3. Allow room for error (and mess!)
Through learning, mistakes arise. This is an integral part of the learning process as children critically reflect upon these errors and devise solutions. This stimulates creative thinking. Therefore, to nurture this in the home environment, mistakes should be perceived as a necessary part of the learning journey, not a shameful act. The emphasis should not be placed on the fact a mistake has occurred, but rather the reflective action of evaluating the mistake and seeking a solution.
4. Inspire play
Play is a key element when it comes to creative thinking. It provides opportunities for children to discover, create, improvise, and imagine as they form social groups, test out ideas, challenge each other’s thinking, and build new understandings. Combine this with the ability to look at things from an alternate perspective, and you have everything you need. Children explore the world around them through play.
5. Use open ended resources
Children are naturally curious and using open-ended resources can provide your children with the stimulus to develop their imagination. Open-ended play sets no limitations; children can go where their creativity takes them. There is no right or wrong with open-ended play.
An open-ended resource is any item that can be used in a range of ways. Some ideas you can find around the house or backyard include:
••A range of fabrics
••A lump of clay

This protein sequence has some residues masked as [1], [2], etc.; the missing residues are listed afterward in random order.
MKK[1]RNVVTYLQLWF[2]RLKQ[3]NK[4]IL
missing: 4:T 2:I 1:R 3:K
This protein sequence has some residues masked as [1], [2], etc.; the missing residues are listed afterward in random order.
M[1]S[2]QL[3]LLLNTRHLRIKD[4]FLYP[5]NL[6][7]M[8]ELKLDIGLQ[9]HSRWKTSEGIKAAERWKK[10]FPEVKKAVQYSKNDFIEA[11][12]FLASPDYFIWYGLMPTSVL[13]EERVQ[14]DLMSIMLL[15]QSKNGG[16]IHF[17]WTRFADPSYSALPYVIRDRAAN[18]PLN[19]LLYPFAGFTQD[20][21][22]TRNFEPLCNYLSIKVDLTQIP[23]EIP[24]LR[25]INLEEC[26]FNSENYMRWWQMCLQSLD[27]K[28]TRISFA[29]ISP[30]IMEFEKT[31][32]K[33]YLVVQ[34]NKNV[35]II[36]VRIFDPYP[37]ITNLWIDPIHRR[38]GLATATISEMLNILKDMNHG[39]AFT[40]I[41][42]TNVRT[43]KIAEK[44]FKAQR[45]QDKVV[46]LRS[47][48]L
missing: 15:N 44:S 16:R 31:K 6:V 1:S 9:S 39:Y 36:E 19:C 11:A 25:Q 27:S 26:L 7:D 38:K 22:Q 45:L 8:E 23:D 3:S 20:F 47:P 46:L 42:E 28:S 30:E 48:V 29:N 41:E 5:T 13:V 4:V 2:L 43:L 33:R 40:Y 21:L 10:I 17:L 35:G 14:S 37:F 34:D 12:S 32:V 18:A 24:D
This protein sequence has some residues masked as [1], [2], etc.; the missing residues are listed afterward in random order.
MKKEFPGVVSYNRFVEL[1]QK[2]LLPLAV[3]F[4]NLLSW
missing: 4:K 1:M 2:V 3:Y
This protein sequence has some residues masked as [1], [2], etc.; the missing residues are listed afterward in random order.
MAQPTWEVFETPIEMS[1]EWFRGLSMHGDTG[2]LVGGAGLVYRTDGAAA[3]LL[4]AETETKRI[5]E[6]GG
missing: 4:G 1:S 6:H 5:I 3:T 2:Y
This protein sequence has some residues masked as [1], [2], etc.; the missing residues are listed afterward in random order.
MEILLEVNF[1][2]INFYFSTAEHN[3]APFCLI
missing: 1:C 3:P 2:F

••Shells, leaves and pinecones
••Paper of all shapes, sizes and colours
••Sand, pebbles and stones
••Cardboard boxes, empty toilet paper rolls
6. Pretend with them
When children are at a young age, their parents are often their best friends and the people they prefer to play with. While individual play is critical for creative thinking, it’s also important to interact with your child, to encourage this creativity and to support their imaginative play.
Here are a few ideas to bring to the play table:
•• Make a city out of wooden blocks or LEGO®. Include features such as buildings, roads and bridges.
••Set up a café or restaurant using pretend food. Help your child write a menu and use pots, pans and kitchen utensils to cook up a feast.
•• Make animals out of items found around the house, such as paper bag puppets, toilet roll jungle characters or rock critters.
•• Collect items from the park or beach and make a nature collage using your child’s special finds.
•• Encourage your child to draw different pictures to staple together into a book. Add text to each drawing or help your child write the text on each page.
The world in which we live is ever-changing. Therefore how we nurture the development of today’s youth to prepare them for life must reflect this. The development of a child is a complex and unique process as success for one may not look the same for another. Therefore, celebrating and empowering this uniqueness is important. Through encouragement of self-expression and creativity a child not only builds skills essential for problem solving but an appreciation for their own individual talents.